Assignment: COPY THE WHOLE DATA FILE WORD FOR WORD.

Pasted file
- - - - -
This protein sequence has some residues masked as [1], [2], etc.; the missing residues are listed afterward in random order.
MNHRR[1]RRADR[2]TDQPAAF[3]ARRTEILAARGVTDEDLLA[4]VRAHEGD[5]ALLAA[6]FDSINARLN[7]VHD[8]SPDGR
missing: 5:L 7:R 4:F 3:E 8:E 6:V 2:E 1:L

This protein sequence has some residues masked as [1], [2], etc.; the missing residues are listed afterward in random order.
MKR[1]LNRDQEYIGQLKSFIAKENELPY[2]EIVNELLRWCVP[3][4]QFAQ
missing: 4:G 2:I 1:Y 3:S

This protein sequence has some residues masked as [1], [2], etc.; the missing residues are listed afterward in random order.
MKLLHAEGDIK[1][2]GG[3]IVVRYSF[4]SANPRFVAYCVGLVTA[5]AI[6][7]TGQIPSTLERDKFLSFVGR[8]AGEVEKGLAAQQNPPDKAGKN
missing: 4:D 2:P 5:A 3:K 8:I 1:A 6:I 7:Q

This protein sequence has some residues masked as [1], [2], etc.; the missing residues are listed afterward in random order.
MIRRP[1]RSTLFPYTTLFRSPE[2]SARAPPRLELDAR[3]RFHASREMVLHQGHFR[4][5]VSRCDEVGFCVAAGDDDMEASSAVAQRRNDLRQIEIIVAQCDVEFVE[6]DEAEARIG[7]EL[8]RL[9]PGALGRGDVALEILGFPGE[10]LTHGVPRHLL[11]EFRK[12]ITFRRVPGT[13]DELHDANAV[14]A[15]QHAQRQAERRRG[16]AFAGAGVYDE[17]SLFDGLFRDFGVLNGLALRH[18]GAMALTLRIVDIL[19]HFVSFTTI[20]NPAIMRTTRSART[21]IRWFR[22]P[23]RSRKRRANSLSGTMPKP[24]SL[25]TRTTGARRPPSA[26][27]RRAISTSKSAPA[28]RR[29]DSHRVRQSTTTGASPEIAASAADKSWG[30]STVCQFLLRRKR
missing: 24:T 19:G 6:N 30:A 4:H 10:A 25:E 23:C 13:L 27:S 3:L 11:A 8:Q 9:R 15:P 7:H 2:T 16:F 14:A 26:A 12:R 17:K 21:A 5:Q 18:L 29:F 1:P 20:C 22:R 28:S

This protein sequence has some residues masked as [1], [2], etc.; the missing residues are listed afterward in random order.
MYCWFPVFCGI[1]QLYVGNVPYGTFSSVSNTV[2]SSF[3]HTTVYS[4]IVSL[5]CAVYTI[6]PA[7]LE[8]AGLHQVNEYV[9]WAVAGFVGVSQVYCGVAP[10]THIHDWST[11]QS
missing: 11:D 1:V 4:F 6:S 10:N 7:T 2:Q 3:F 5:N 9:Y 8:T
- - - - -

This protein sequence has some residues masked as [1], [2], etc.; the missing residues are listed afterward in random order.
MNHRR[1]RRADR[2]TDQPAAF[3]ARRTEILAARGVTDEDLLA[4]VRAHEGD[5]ALLAA[6]FDSINARLN[7]VHD[8]SPDGR
missing: 5:L 7:R 4:F 3:E 8:E 6:V 2:E 1:L

This protein sequence has some residues masked as [1], [2], etc.; the missing residues are listed afterward in random order.
MKR[1]LNRDQEYIGQLKSFIAKENELPY[2]EIVNELLRWCVP[3][4]QFAQ
missing: 4:G 2:I 1:Y 3:S

This protein sequence has some residues masked as [1], [2], etc.; the missing residues are listed afterward in random order.
MKLLHAEGDIK[1][2]GG[3]IVVRYSF[4]SANPRFVAYCVGLVTA[5]AI[6][7]TGQIPSTLERDKFLSFVGR[8]AGEVEKGLAAQQNPPDKAGKN
missing: 4:D 2:P 5:A 3:K 8:I 1:A 6:I 7:Q

This protein sequence has some residues masked as [1], [2], etc.; the missing residues are listed afterward in random order.
MIRRP[1]RSTLFPYTTLFRSPE[2]SARAPPRLELDAR[3]RFHASREMVLHQGHFR[4][5]VSRCDEVGFCVAAGDDDMEASSAVAQRRNDLRQIEIIVAQCDVEFVE[6]DEAEARIG[7]EL[8]RL[9]PGALGRGDVALEILGFPGE[10]LTHGVPRHLL[11]EFRK[12]ITFRRVPGT[13]DELHDANAV[14]A[15]QHAQRQAERRRG[16]AFAGAGVYDE[17]SLFDGLFRDFGVLNGLALRH[18]GAMALTLRIVDIL[19]HFVSFTTI[20]NPAIMRTTRSART[21]IRWFR[22]P[23]RSRKRRANSLSGTMPKP[24]SL[25]TRTTGARRPPSA[26][27]RRAISTSKSAPA[28]RR[29]DSHRVRQSTTTGASPEIAASAADKSWG[30]STVCQFLLRRKR
missing: 24:T 19:G 6:N 30:A 4:H 10:A 25:E 23:C 13:L 27:S 3:L 11:A 8:Q 9:R 15:P 7:H 2:T 16:F 14:A 26:A 12:R 17:K 21:A 5:Q 18:L 29:F 1:P 20:C 22:R 28:S

This protein sequence has some residues masked as [1], [2], etc.; the missing residues are listed afterward in random order.
MYCWFPVFCGI[1]QLYVGNVPYGTFSSVSNTV[2]SSF[3]HTTVYS[4]IVSL[5]CAVYTI[6]PA[7]LE[8]AGLHQVNEYV[9]WAVAGFVGVSQVYCGVAP[10]THIHDWST[11]QS
missing: 11:D 1:V 4:F 6:S 10:N 7:T 2:Q 3:F 5:N 9:Y 8:T